Three Essays On Inequalities Between Ethnic Minority And Majority Populations In China
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This dissertation explores the welfare status of China's 114 million ethnic minority people (Sixth National Census 2010) in three chapters. Chapter 1 finds that empirical analyses are strongly needed in order to understand the well-being of China's ethnic minority population, as debate over this topic has turned into a war of wildly differing visions yet few visions are based on micro data. Using data from the China Health and Nutrition Survey (CHNS), Chapter 2 and 3 explore, respectively, health and education inequalities between China's ethnic minority and majority populations during the period of 1989-2006. Chapter 2 finds statistically significant health inequalities against minority Chinese of all age groups; whereas Chapter 3 finds little empirical evidence that minority Chinese below 19 years of age are worse off than their majority counterparts in terms of years of schooling received at formal schools, though it does find moderate and persistent education gap disfavoring minority adults aged above 19. Both analyses find the observed disparities to be related to inequalities in endowments such as location of residence, water and sanitation, education, and household wealth; but only analysis in Chapter 3 suggests that differences in the effects of endowments are also associated with the observed education gap between the two groups.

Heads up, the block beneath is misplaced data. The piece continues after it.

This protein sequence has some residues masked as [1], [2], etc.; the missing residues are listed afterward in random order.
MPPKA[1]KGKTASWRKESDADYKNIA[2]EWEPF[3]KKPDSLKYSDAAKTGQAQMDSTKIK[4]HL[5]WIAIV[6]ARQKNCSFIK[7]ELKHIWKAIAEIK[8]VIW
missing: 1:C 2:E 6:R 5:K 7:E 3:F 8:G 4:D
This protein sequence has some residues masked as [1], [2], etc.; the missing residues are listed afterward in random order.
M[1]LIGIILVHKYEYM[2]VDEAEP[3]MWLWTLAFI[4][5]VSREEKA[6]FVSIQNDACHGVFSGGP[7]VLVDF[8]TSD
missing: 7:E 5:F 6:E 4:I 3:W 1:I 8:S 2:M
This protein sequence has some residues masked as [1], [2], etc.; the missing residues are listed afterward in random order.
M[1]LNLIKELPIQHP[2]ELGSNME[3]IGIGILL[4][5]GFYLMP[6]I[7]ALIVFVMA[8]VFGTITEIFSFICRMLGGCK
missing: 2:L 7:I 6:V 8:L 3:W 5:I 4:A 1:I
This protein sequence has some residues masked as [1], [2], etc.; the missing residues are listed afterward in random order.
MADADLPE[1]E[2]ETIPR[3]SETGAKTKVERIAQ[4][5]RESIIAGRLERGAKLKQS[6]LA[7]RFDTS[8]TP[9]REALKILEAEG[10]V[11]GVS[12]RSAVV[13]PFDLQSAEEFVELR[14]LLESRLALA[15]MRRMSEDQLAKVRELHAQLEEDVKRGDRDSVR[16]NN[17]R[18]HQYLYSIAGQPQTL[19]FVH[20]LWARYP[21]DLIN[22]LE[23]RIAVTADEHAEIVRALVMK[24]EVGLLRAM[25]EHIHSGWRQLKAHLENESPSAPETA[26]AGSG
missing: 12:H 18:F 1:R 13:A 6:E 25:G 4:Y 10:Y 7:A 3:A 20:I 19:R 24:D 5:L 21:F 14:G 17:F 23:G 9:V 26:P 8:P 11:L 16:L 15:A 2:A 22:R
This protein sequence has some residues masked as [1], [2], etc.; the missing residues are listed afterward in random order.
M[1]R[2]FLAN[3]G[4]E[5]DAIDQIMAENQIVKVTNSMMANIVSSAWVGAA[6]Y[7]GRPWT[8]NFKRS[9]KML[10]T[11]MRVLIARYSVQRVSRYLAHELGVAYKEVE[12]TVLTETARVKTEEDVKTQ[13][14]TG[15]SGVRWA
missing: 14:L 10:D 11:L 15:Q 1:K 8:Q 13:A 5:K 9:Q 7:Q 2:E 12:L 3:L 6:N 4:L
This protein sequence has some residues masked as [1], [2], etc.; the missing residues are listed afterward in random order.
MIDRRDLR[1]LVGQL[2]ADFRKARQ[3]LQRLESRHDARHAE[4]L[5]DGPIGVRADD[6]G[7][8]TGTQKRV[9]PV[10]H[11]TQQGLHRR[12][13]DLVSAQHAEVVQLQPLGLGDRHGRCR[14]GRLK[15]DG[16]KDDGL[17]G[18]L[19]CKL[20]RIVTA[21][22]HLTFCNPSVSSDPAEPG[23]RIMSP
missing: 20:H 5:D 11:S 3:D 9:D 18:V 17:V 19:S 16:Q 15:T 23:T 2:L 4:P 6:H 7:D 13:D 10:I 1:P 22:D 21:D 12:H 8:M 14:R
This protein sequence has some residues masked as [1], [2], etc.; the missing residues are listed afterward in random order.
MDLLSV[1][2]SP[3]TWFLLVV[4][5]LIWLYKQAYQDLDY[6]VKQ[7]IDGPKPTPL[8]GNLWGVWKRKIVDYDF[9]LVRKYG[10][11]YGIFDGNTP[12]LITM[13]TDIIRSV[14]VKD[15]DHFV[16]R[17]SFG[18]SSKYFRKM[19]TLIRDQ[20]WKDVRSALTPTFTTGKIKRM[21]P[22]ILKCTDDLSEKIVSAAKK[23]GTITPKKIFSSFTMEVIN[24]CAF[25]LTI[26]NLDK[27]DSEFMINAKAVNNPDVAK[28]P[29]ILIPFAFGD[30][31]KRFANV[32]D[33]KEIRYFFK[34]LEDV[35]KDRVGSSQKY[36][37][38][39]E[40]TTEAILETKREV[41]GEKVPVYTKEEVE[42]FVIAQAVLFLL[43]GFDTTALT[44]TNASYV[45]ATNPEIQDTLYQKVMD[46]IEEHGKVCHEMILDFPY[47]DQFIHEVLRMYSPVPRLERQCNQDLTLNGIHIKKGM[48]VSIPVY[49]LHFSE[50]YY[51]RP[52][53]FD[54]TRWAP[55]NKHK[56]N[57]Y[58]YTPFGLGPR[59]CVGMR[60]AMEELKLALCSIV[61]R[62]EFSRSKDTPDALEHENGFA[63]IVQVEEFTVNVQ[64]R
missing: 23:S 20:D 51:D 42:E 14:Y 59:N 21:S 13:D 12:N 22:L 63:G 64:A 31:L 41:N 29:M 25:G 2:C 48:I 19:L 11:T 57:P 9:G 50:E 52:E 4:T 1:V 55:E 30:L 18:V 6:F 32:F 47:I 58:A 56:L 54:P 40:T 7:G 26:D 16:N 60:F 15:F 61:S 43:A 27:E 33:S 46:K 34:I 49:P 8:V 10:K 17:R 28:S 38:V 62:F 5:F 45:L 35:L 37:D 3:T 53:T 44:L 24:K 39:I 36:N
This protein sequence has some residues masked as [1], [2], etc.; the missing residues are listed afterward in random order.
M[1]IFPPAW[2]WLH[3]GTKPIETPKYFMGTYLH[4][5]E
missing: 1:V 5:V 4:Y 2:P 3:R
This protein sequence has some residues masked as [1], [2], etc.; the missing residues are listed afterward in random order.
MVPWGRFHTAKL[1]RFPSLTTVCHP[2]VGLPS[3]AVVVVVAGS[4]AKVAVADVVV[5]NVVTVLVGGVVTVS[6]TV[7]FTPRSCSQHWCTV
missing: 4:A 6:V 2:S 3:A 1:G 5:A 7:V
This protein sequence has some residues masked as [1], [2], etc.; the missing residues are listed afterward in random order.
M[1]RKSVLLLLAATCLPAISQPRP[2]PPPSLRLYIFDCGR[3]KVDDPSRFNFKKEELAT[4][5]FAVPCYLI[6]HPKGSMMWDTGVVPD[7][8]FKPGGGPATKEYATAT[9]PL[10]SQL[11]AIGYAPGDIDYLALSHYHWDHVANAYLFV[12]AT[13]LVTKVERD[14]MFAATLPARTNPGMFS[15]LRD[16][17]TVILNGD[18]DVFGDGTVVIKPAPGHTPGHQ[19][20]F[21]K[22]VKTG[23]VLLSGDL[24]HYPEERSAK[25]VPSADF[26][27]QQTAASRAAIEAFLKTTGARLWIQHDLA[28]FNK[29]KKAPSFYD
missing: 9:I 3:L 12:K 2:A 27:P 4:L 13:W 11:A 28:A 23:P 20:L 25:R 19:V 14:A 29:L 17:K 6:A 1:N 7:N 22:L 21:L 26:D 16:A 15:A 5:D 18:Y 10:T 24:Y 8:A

Thorbecke, Erik; Sahn, David Ezra
Ph. D., Agricultural Economics
Doctor of Philosophy
dissertation or thesis